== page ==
A Short Introduction to Xstate

Welcome my son, welcome to the machine - Pink Floyd

Everything that’s interactive needs some state. All apps have state, web pages with forms, SPAs, and so on. As the app grows, so does the state. At some point, it becomes hard to manage.

Most of the time, a bad state might not be a big issue. But sometimes it can be fatal. A decade ago, Toyota had a huge problem because of bad state. Toyota cars suffered from sudden “unintended acceleration”, that is the car was still accelerating even if you didn’t press the gas pedal, and even if you pressed the brake. People were dying because of this.

Long story short, the problem was in the firmware. It used global variables for the state. Among those global variables, was one keeping track of acceleration. When that flag was true, the car was deemed to accelerate. And it did. The only issue was that the process that was supposed to reset the flag sometimes failed. So the flag stayed true and the car was accelerating even if was not supposed to.

So it’s pretty obvious that in some cases at least, we need solid state management. One of the solutions is a finite state machine (FSM):

It is an abstract machine that can be in exactly one of a finite number of states at any given time. The FSM can change from one state to another in response to some inputs; the change from one state to another is called a transition - Wikipedia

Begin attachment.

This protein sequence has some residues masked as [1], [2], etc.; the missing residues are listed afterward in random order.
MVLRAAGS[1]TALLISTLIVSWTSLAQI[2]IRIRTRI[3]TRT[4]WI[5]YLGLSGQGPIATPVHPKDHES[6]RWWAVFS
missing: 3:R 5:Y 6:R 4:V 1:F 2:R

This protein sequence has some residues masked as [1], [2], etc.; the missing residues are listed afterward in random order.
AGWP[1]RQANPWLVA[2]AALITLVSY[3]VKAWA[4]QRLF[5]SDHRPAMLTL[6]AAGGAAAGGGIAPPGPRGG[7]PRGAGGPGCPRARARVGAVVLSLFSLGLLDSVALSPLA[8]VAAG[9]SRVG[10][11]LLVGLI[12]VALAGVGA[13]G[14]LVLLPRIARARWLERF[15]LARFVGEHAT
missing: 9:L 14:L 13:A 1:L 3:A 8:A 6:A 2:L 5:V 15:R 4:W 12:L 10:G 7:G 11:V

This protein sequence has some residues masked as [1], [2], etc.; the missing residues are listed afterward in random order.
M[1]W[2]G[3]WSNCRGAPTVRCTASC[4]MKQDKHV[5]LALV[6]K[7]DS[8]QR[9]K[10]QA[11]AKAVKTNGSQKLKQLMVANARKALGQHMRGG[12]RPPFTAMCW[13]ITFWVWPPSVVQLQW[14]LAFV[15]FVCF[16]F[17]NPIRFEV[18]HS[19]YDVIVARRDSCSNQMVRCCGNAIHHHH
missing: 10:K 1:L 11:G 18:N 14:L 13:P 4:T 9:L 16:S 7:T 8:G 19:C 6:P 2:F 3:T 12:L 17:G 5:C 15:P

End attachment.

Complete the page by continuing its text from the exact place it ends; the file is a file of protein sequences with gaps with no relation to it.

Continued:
If we were to model a finite state machine for a car, among the possible states is “accelerating” and “decelerating”, but the machine can be only in one of the states at a time, not both.

Car finite state machine

This means that:

  • The car can be stopped, accelerating (increase speed), decelerating(decrease speed), or can have a constant speed.
  • To start the car or to increase the speed you need to accelerate. The moment you take your foot off the gas pedal, the car stops accelerating.
  • To decrease the speed you need to decelerate. The moment you take your foot off the brake pedal, the car stops decelerating.
  • When the car is not accelerating or decelerating the speed is constant (even if is stopped)

An implementation of the FSM using XState looks like this:

 const carMachine = Machine({
    id: 'car',
    initial: 'stopped',
    states: {
      stopped: {
        on: {
          ACCELERATE: 'accelerating'
        }
      },
      accelerating: {
        on: {
          STOP: 'constant_speed'          
        }
      },
      decelerating: {
        on: {
          STOP: 'constant_speed'
        }
      },
      constant_speed: {
        on: {
          brake: 'decelerating',
          ACCELERATE: 'accelerating',
          PARK: 'stopped'
        }
      }
    }
  });

The initial state is “stopped”, then we set the possible states (that must include the initial state.) Each state accepts at least one event (all caps labels), which are used to go from one state to another.

You can copy the above code inside XState Visualizer and play with it.

Xstate

XState is a finite state machine implementation in JavaScript. It can be used with vanilla JavaScript, React, Vue, and other JavaScript frameworks.